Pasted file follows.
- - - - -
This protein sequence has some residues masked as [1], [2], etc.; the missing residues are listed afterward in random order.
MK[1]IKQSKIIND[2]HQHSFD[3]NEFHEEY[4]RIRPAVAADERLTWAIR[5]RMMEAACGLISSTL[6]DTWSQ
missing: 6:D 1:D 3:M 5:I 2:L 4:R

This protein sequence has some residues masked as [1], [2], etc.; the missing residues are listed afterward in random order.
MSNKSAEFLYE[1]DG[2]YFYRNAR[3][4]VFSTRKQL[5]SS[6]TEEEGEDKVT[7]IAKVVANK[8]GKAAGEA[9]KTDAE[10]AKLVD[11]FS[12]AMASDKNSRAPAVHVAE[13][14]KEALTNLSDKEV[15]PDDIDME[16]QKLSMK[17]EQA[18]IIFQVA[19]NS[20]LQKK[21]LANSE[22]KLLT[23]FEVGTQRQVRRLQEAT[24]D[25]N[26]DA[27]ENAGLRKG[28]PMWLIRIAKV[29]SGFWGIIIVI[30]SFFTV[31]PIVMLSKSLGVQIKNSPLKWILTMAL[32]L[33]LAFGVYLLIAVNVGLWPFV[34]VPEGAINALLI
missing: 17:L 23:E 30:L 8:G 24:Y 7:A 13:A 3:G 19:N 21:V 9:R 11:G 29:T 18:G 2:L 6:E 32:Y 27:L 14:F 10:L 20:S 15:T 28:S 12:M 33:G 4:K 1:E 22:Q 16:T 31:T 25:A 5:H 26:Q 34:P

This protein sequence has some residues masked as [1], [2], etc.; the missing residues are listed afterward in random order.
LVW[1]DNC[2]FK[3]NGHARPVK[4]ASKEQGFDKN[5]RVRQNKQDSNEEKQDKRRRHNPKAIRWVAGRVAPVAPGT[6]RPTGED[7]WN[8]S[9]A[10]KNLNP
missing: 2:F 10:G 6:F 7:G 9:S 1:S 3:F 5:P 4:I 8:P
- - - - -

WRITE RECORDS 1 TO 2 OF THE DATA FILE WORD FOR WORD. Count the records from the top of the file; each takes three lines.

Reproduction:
This protein sequence has some residues masked as [1], [2], etc.; the missing residues are listed afterward in random order.
MK[1]IKQSKIIND[2]HQHSFD[3]NEFHEEY[4]RIRPAVAADERLTWAIR[5]RMMEAACGLISSTL[6]DTWSQ
missing: 6:D 1:D 3:M 5:I 2:L 4:R

This protein sequence has some residues masked as [1], [2], etc.; the missing residues are listed afterward in random order.
MSNKSAEFLYE[1]DG[2]YFYRNAR[3][4]VFSTRKQL[5]SS[6]TEEEGEDKVT[7]IAKVVANK[8]GKAAGEA[9]KTDAE[10]AKLVD[11]FS[12]AMASDKNSRAPAVHVAE[13][14]KEALTNLSDKEV[15]PDDIDME[16]QKLSMK[17]EQA[18]IIFQVA[19]NS[20]LQKK[21]LANSE[22]KLLT[23]FEVGTQRQVRRLQEAT[24]D[25]N[26]DA[27]ENAGLRKG[28]PMWLIRIAKV[29]SGFWGIIIVI[30]SFFTV[31]PIVMLSKSLGVQIKNSPLKWILTMAL[32]L[33]LAFGVYLLIAVNVGLWPFV[34]VPEGAINALLI
missing: 17:L 23:E 30:L 8:G 24:Y 7:A 13:A 3:G 19:N 21:V 9:R 11:G 29:T 18:G 2:L 6:E 32:Y 27:L 14:F 10:L 20:S 15:T 28:S 12:M 33:G 4:K 1:E 22:Q 16:T 31:T 25:A 5:H 26:Q 34:P